[1] I think part of it came from what londonkds said about the differences between doing something hurtful to a majority religion, and doing something hurtful to a minority religion. You explicitly said you didn't deliberately equate the two, but I suspect that many people who instinctively support posting Mohammed cartoons are coming from a background where atheists (especially in America) have to fight to be taken seriously at all, and are regularly forced to do things that most people claim to find hurtful, because people are often literally offended by atheists existing and saying so and it's the only way to get our right to exist to be aknowledged at all. With that background, it's natural that a first assumption is that some religion's prohibition is nonsensical and should be ignored; that's usually the case.

Come to think of it, it may be like, when ANY two subgroups meet/overlap, there's often a lot of awkward jostling, because each is used to fighting to get its points of view aknowledged by the majority, so doesn't have much experience knowing when they might be problematic to another subgroup. Especially on the internet where it's not clear when someone's blog may be "part of one subgroup". Eg. internet shitstorms when atheist communities meet LGBT communities, or LGBT meet feminists, or feminists meets black people, or black people meet "average working class" people. I'm not saying this is as simple as that, but it's something that occurred to me, as it usually comes up when two groups unexpectedly clash worldviews.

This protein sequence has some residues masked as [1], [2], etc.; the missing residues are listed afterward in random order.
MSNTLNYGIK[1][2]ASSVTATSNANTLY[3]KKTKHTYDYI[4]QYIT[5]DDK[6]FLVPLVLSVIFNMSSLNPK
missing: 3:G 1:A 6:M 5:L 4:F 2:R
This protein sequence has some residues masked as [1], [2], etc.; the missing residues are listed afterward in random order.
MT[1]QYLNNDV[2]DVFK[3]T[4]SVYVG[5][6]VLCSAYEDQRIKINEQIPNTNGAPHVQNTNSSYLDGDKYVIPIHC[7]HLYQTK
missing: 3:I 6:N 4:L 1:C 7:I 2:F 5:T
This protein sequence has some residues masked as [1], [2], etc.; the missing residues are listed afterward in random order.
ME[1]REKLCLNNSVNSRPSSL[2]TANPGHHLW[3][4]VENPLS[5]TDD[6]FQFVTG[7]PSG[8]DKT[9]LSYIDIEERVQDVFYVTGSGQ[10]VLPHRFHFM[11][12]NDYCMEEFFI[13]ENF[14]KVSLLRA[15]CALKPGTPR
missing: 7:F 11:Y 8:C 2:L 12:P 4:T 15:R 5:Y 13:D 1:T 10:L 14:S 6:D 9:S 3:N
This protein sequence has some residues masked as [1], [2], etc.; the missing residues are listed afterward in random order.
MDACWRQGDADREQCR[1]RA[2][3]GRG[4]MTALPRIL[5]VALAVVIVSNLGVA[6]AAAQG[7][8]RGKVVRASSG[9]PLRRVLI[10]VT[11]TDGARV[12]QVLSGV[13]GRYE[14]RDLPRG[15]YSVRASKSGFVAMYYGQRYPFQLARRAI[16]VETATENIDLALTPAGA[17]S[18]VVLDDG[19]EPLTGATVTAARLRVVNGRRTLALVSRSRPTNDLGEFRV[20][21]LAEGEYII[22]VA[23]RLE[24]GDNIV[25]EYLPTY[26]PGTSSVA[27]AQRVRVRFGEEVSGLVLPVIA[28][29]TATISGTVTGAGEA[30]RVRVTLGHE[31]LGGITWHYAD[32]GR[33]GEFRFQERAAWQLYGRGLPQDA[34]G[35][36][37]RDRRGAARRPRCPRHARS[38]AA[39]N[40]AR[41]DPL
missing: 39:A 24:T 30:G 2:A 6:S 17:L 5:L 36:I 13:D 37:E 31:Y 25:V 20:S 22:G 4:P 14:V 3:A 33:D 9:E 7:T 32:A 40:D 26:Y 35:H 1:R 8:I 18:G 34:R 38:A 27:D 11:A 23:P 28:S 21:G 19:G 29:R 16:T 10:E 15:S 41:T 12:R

20th Jan 2012, 12:55 pm (UTC)
(a) That's true, but there is nothing about the Jesus and Mo cartoon that suggests it is motivated by stealth racism, especially since it mocks Christianity at the same time. Are you claiming that because some people who don't like 'Islam' are really motivated by racism, nobody should criticise Islam? What you're proposing is a regime of censorship by idiocy, where nobody can ever do something that a racist might approve of.

(b) If Muslims are religiously prohibited from representing Mohammed visually, then that's a matter for Muslims. Nobody is saying Muslims are forced to draw Mohammed cartoons. But why should everyone else be forced to obey the prohibitions of someone else's religion?